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Transfer hydrogenation



Transfer hydrogenation is the addition of hydrogen (H2; dihydrogen in inorganic and organometallic chemistry) to a molecule from a source other than gaseous H2. It is applied in industry and in organic synthesis, in part because of the inconvenience and expense of using gaseous H2. One large scale application of transfer hydrogenation is coal liquifaction using "donor solvents" such as tetralin.[1] [2]

In the area of organic synthesis, a useful family of hydrogen-transfer catalysts have been developed based on ruthenium and rhodium diamine and phosphine complexes.[3] These catalysts are mainly employed for the organic reduction of ketones and imines to alcohols and amines, respectively. The hydrogen-donor (transfer agent) is typically isopropanol, which coverts to acetone upon donation of hydrogen. Transfer hydrogenations can proceed with high enantioselectivities when the starting material is chiral:

RR'C=O + Me2CHOH → RR'C*H-OH + Me2C=O

where RR'C*H-OH is a chiral product. A typical catalyst is (arene)Ru(R,R-HNCHPhCHPhNTs), where Ts = SO2C6H4Me and R,R refers to the absolute configuration of the two chiral carbon centers. This work was recognized with the 2001 Nobel Prize in Chemistry to Ryoji Noyori. Another family of hydrogen-transfer agents are those based on aluminium alkoxides, such as Aluminium isopropoxide.

Additional recommended knowledge

Contents

Proton donors

A historically prominent transfer hydrogenation agent is diimide, which becomes oxidized to N2. Half of the hydrogen in the hydrazine is transferred to the substrate.

The reaction produces the very stable molecule N2 molecule. Another similar example of the use of transfer hydrogenation where the product is an alkane is when the hydrogen supplier is cyclohexane. In this case an alkane is formed along with the formation of benzene. The driving force of the reaction being the gain of aromatic stabilization energy when benzene is formed. Pd can be used as a catalyst and a temperature of 100 °C is employed. One limitation of using transfer hydrogenation for the production of alkane is that it cannot be used to prepare methane as no unsaturated hydrocarbon contain only one carbon. More exotic transfer hydrogenations have been reported, including this intramolecular one:

Organocatalytic transfer hydrogenation

Organocatalytic transfer hydrogenation has been described by the group of List in 2004 in a system with a Hantzsch ester as proton donor and an amine catalyst [4]:


In this particular reaction the substrate is an α,β-unsaturated carbonyl compound. The proton donor is oxidized to the pyridine form and resembles the biochemically relevant coenzyme NADH. In the catalytic cycle for this reaction the amine and the aldehyde first form an iminium ion, then proton transfer is followed by hydrolysis of the iminium bond regenerating the catalyst. By adopting a chiral imidazolidinone MacMillan organocatalyst an enantioselectivity of 81% ee was obtained:


The group of MacMillan independently published a very similar asymmetric reaction also in 2004 [5]:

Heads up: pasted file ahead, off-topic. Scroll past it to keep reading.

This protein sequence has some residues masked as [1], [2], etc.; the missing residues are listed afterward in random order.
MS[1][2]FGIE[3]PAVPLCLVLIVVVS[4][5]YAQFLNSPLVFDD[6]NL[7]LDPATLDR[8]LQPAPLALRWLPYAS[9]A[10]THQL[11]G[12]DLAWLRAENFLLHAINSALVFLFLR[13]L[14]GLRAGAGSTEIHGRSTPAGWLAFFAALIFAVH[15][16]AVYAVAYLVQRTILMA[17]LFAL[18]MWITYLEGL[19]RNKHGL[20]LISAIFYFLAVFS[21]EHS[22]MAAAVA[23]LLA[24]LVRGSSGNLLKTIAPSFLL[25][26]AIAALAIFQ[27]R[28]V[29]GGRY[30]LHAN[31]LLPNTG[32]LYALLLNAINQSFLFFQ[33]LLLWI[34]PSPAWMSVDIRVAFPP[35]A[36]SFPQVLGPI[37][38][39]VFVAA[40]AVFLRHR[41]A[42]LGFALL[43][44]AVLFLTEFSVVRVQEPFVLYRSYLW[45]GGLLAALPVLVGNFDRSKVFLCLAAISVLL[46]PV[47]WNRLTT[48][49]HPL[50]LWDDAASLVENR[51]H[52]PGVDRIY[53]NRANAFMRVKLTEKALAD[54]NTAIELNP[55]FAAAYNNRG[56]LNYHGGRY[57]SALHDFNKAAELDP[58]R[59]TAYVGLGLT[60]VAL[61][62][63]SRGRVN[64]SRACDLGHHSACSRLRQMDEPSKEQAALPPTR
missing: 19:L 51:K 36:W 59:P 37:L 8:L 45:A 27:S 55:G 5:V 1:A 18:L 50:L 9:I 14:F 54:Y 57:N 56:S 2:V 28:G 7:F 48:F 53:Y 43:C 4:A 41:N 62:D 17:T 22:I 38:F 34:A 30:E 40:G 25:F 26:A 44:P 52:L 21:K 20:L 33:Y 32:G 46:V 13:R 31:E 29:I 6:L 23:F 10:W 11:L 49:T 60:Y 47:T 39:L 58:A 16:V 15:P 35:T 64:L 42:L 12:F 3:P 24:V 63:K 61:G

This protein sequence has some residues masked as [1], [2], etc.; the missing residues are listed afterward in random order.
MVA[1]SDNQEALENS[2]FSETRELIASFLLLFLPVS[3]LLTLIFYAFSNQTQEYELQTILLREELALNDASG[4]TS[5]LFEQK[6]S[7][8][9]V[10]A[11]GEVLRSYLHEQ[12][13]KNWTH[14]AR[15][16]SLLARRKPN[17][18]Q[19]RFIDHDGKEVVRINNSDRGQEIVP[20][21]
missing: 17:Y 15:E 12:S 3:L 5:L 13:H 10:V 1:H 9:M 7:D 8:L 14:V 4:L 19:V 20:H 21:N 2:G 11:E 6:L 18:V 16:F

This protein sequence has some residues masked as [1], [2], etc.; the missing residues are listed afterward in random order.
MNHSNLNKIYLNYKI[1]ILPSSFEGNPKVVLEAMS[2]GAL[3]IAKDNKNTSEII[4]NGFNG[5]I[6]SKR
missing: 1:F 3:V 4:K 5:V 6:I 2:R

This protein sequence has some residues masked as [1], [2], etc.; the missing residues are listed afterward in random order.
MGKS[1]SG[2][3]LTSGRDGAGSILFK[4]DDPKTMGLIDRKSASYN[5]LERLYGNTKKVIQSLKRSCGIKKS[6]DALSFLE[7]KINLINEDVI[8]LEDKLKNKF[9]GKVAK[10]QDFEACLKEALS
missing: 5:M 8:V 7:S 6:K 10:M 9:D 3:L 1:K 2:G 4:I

In an interesting case of stereoconvergence, both the E-isomer and the Z-isomer in this reaction yield the (S)-enantiomer.

Extending the scope of this reaction towards ketones or rather enones requires fine tuning of the catalyst (add a benzyl group and replace the t-butyl group by a furan) and of the Hantzsch ester (add more bulky t-butyl groups) [6]:

With a different organocatalyst altogether, hydrogenation can also be accomplished for imines. In one particular reaction the catalysts is a BINOL based phosphoric acid, the substrate a quinoline and the product a chiral tetradehydroquinoline in a 1,4-addition, isomerization and 1,2-addition cascade reaction [7]:

The first step in this reaction is protonation of the quinoline nitrogen atom by the phosphoric acid forming a transient chiral iminium ion. It is noted that with most traditional metal based catalysts, hydrogenation of aromatic or heteroaromatic substrates tend to fail.

References

  1. ^ Speight, J. G. "The Chemistry and Technology of Coal" Marcel Dekker; New York, 1983; p. 226 ff. ISBN 0-8247-1915-8.
  2. ^ K. Muniz "Bifunctional Metal-Ligand Catalysis: Hydrogenations and New Reactions within the Metal-(Di)amine Scaffold" Angew Chemie, International Edition, 2005, volume 44, 6622 - 6627.
  3. ^ T. Ikariya, K. Murata, R. Noyori "Bifunctional Transition Metal-Based Molecular Catalysts for Asymmetric Syntheses" Org. Biomol. Chem., 2006, volume 4, 393-406.
  4. ^ A Metal-Free Transfer Hydrogenation: Organocatalytic Conjugate Reduction of a,b-Unsaturated Aldehydes Jung Woon Yang, Maria T. Hechavarria Fonseca, Benjamin List Angew. Chem. Int. Ed. 2004, 43, 6660 –6662 doi:10.1002/anie.200461816
  5. ^ Enantioselective Organocatalytic Hydride Reduction Ouellet, S. G.; Tuttle, J. B.; MacMillan, D. W. C. J. Am. Chem. Soc.; (Communication); 2005; 127(1); 32-33. doi:10.1021/ja043834g
  6. ^ Organocatalytic Transfer Hydrogenation of Cyclic Enones Jamison B. Tuttle, Stephane G. Ouellet, and David W. C. MacMillan J. AM. CHEM. SOC. 2006, 128, 12662-12663 doi:10.1021/ja0653066
  7. ^ A Highly Enantioselective Brønsted Acid Catalyzed Cascade Reaction: Organocatalytic Transfer Hydrogenation of Quinolines and their Application in the Synthesis of Alkaloids Magnus Rueping, Andrey P. Antonchick, and Thomas Theissmann Angew. Chem. Int. Ed. 2006, 45, 3683 –3686 doi:10.1002/anie.200600191

See also

 
This article is licensed under the GNU Free Documentation License. It uses material from the Wikipedia article "Transfer_hydrogenation". A list of authors is available in Wikipedia.
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